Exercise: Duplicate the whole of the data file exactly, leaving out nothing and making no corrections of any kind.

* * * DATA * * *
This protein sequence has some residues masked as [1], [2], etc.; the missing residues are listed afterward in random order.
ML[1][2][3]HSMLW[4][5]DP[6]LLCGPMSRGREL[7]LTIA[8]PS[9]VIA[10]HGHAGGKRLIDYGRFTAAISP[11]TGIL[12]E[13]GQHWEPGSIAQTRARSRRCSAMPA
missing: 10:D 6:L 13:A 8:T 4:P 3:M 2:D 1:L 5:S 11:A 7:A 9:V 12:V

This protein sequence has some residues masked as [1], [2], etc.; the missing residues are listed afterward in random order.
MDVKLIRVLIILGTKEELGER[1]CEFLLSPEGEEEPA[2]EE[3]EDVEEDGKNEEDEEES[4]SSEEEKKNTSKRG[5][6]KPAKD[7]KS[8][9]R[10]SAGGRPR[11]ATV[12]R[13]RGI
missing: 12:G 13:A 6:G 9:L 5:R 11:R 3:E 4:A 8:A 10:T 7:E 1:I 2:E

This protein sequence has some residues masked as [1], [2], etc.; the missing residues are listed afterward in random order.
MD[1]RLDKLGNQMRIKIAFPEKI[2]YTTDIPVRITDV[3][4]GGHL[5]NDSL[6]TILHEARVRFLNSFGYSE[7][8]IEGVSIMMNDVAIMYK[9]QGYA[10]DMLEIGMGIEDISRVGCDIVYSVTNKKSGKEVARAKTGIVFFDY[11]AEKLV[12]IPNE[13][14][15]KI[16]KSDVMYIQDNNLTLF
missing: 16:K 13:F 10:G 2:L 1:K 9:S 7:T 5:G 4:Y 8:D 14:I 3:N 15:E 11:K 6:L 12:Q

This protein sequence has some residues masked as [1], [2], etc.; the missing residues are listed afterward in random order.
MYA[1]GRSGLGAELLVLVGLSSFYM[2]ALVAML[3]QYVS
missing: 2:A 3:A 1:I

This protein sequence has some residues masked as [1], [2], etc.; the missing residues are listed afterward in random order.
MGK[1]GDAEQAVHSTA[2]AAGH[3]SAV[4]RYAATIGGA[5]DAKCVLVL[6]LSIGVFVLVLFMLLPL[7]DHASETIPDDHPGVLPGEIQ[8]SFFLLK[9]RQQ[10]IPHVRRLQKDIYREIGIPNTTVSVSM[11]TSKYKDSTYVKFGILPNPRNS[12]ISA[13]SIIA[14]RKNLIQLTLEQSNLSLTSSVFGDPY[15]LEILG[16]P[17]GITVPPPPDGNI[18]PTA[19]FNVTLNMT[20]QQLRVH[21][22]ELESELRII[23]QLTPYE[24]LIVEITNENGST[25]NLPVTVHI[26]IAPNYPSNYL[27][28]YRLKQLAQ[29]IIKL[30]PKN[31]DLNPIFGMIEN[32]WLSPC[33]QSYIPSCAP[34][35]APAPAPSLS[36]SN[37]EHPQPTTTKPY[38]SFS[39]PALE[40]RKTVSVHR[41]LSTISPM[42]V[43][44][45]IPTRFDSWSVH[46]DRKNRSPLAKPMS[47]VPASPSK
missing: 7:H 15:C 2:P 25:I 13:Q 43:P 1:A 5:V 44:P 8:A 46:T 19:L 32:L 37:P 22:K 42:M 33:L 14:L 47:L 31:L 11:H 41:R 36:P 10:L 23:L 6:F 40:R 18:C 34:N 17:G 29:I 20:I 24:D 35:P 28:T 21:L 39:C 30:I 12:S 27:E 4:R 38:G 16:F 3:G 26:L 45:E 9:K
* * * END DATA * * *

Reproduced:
This protein sequence has some residues masked as [1], [2], etc.; the missing residues are listed afterward in random order.
ML[1][2][3]HSMLW[4][5]DP[6]LLCGPMSRGREL[7]LTIA[8]PS[9]VIA[10]HGHAGGKRLIDYGRFTAAISP[11]TGIL[12]E[13]GQHWEPGSIAQTRARSRRCSAMPA
missing: 10:D 6:L 13:A 8:T 4:P 3:M 2:D 1:L 5:S 11:A 7:A 9:V 12:V

This protein sequence has some residues masked as [1], [2], etc.; the missing residues are listed afterward in random order.
MDVKLIRVLIILGTKEELGER[1]CEFLLSPEGEEEPA[2]EE[3]EDVEEDGKNEEDEEES[4]SSEEEKKNTSKRG[5][6]KPAKD[7]KS[8][9]R[10]SAGGRPR[11]ATV[12]R[13]RGI
missing: 12:G 13:A 6:G 9:L 5:R 11:R 3:E 4:A 8:A 10:T 7:E 1:I 2:E

This protein sequence has some residues masked as [1], [2], etc.; the missing residues are listed afterward in random order.
MD[1]RLDKLGNQMRIKIAFPEKI[2]YTTDIPVRITDV[3][4]GGHL[5]NDSL[6]TILHEARVRFLNSFGYSE[7][8]IEGVSIMMNDVAIMYK[9]QGYA[10]DMLEIGMGIEDISRVGCDIVYSVTNKKSGKEVARAKTGIVFFDY[11]AEKLV[12]IPNE[13][14][15]KI[16]KSDVMYIQDNNLTLF
missing: 16:K 13:F 10:G 2:L 1:K 9:S 7:T 5:G 4:Y 8:D 14:I 3:N 15:E 11:K 6:L 12:Q

This protein sequence has some residues masked as [1], [2], etc.; the missing residues are listed afterward in random order.
MYA[1]GRSGLGAELLVLVGLSSFYM[2]ALVAML[3]QYVS
missing: 2:A 3:A 1:I

This protein sequence has some residues masked as [1], [2], etc.; the missing residues are listed afterward in random order.
MGK[1]GDAEQAVHSTA[2]AAGH[3]SAV[4]RYAATIGGA[5]DAKCVLVL[6]LSIGVFVLVLFMLLPL[7]DHASETIPDDHPGVLPGEIQ[8]SFFLLK[9]RQQ[10]IPHVRRLQKDIYREIGIPNTTVSVSM[11]TSKYKDSTYVKFGILPNPRNS[12]ISA[13]SIIA[14]RKNLIQLTLEQSNLSLTSSVFGDPY[15]LEILG[16]P[17]GITVPPPPDGNI[18]PTA[19]FNVTLNMT[20]QQLRVH[21][22]ELESELRII[23]QLTPYE[24]LIVEITNENGST[25]NLPVTVHI[26]IAPNYPSNYL[27][28]YRLKQLAQ[29]IIKL[30]PKN[31]DLNPIFGMIEN[32]WLSPC[33]QSYIPSCAP[34][35]APAPAPSLS[36]SN[37]EHPQPTTTKPY[38]SFS[39]PALE[40]RKTVSVHR[41]LSTISPM[42]V[43][44][45]IPTRFDSWSVH[46]DRKNRSPLAKPMS[47]VPASPSK
missing: 7:H 15:C 2:P 25:I 13:Q 43:P 1:A 5:V 44:P 8:A 46:T 19:L 32:L 37:P 22:K 42:M 33:L 14:L 47:L 31:L 11:H 41:R 36:P 10:L 23:L 6:F 40:R 18:C 34:N 17:G 29:I 20:I 24:D 35:P 28:T 21:L 39:C 30:I 12:S 27:E 4:R 38:G 16:F 3:G 26:L 45:E 9:K